Well, that was lucky. I was only sorry that the bird didnít stay around. I went back to looking at the shorebirds. Ten minutes later I turned my scope to the south and was looking at the 25 Sandhill Cranes and 200-plus Canada Geese, when I did a double-take. There was a White Pelican far out across the wet field. The bird was preening so I quickly snapped a couple photos but the bird soon took off and the routine was repeated - it gained some altitude and headed north. Was this the same bird that had somehow circled back around and landed out there when I wasnít looking? I called several local birders, but figured the birds were long gone.
After I had headed home, I got a call from Su Snyder saying a White Pelican had emerged from the tall weeds in the same area where I had seen the preening bird. This time it stayed around all evening and was still there the next morning before finally heading out. We will never know whether there was just one bird, or perhaps two or three.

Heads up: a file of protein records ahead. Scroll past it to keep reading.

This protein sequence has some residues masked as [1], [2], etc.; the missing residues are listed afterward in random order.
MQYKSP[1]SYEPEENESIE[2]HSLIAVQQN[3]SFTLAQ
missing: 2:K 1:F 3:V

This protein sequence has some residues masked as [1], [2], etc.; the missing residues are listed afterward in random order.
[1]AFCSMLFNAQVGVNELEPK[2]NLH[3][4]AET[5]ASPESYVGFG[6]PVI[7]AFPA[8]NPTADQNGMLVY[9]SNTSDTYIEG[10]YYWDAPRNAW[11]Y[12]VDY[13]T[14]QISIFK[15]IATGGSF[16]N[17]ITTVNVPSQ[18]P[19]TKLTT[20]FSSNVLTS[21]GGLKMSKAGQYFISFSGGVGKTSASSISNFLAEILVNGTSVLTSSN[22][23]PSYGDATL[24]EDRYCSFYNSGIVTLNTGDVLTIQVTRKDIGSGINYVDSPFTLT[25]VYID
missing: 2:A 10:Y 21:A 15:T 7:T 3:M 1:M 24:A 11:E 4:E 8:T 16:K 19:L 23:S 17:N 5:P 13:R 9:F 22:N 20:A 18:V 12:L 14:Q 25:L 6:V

On June 6, I was invited by Randy Rowe to join him at Wooster Memorial Park for a breeding bird survey. We spent five hours hiking about five miles through this lovely park, located off SR 250 only a few miles west of Wooster. There are beautiful streams, steep ravines, an old orchard and a large field where we saw at least two male Bobolinks and an Eastern Meadowlark. A nice surprise was an adult Broad-winged Hawk, almost certainly a nesting species at the park.
Warblers included Yellow-throated, Blue-winged, Kentucky, Hooded, and Louisiana Waterthrush. I was surprised to hear a Veery singing its beautiful, haunting song deep in the forest near the main stream that flows through the park. The most common birds were Red-eyed Vireos and Acadian Flycatchers. All in all there were at least 40 species of birds making their homes at Memorial Park.
I would encourage readers to check out this wonderful park. Be prepared for some steep trails and multiple stream crossings. Pick up a trail map at the parking lot before heading into the park since it can be quite confusing finding your way around the many trails.
Published: June 4, 2012